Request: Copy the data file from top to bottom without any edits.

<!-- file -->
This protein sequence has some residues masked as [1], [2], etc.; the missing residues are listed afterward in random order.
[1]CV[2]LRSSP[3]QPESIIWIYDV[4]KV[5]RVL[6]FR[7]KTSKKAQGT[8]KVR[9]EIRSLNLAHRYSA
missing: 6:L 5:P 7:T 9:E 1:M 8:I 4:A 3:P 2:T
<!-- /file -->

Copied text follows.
This protein sequence has some residues masked as [1], [2], etc.; the missing residues are listed afterward in random order.
[1]CV[2]LRSSP[3]QPESIIWIYDV[4]KV[5]RVL[6]FR[7]KTSKKAQGT[8]KVR[9]EIRSLNLAHRYSA
missing: 6:L 5:P 7:T 9:E 1:M 8:I 4:A 3:P 2:T